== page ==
April 8, 2021
The extent of the right to make “fair use” of another’s copyrighted materials is the subject of two important new decisions, one from the U.S. Supreme Court and another from the Second Circuit Court of Appeals, issued within days of each other. Between them, these decisions mark notable developments in copyright law and will have significant impact on the computer software industry and the market for fine art in particular.
First, the Supreme Court’s April 5, 2021 ruling overturns Oracle’s wide-ranging judgment against Google for unauthorized use of Oracle’s Java programming language. The Supreme Court assumed that copyright may protect certain commands in “Application Programming Interfaces” (“APIs”) as “literary” works, but agreed with Google that the disputed uses of those commands were protected “fair uses” of that copyrighted material. The Supreme Court, which last ruled on the scope of “fair use” thirty years ago, seemed convinced that the interoperability of computer systems requires that such uses be legal, and was persuaded that Google’s use was transformative and did not invade Oracle’s legitimate copyright monopoly.
In contrast, in Andy Warhol Foundation v. Lynn Goldsmith Ltd., the Second Circuit Court of Appeals concluded that a series of artworks created by Andy Warhol using Lynn Goldsmith’s celebrity photo portrait of Prince as “source material” were substantially similar to the Goldsmith photo and not a transformative “fair use.” The fact that Warhol’s style recognizably infused the artworks did not compel the Court to conclude that Warhol’s artworks were transformative, making them no more than recognizable copies of the photographs, and leaving purchasers of high-priced but legally unauthorized screen prints and other versions of Warhol’s artworks in an unusual legal limbo.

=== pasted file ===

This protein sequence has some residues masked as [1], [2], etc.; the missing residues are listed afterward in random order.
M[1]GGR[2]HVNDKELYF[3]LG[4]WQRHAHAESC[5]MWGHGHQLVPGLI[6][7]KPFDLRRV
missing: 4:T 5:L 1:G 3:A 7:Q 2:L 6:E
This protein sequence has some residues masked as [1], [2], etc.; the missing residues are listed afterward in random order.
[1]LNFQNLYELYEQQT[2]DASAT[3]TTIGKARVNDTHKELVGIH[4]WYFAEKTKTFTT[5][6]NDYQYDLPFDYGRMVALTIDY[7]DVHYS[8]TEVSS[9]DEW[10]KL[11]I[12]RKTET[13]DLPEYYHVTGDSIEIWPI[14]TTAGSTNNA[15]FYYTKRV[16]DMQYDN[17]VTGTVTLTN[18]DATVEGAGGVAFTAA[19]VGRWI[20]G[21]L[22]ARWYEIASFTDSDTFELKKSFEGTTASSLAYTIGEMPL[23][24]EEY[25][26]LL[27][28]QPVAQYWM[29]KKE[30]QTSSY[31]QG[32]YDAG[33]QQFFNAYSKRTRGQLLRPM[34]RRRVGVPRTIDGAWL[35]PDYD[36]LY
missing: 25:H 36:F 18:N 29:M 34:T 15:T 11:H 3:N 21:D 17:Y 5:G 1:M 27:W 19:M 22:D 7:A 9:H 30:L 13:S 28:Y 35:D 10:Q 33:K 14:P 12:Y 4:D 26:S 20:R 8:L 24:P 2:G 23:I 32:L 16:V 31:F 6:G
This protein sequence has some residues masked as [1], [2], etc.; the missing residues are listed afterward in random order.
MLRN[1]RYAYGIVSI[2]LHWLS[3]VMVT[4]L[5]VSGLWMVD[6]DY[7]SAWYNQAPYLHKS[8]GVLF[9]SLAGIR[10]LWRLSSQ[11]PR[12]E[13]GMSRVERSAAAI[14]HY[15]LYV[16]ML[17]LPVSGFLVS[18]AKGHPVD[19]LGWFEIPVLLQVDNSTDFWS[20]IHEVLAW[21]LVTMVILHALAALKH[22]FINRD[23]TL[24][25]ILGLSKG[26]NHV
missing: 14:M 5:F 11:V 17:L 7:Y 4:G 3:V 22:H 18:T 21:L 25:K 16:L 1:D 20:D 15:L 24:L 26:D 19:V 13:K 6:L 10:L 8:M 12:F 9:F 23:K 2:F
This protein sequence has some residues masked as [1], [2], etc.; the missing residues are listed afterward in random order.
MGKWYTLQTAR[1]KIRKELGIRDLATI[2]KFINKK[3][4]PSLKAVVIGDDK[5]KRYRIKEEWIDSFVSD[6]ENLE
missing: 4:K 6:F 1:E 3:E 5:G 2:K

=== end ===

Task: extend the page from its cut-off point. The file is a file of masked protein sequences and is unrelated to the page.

Moses & Singer Intellectual Property attorneys regularly advise clients and speak and publish publicly about the scope and limits of copyright protection and fair use. They can provide guidance on all your intellectual property needs, including navigating how these new developments affect rights clearances and copyright and trademark litigations.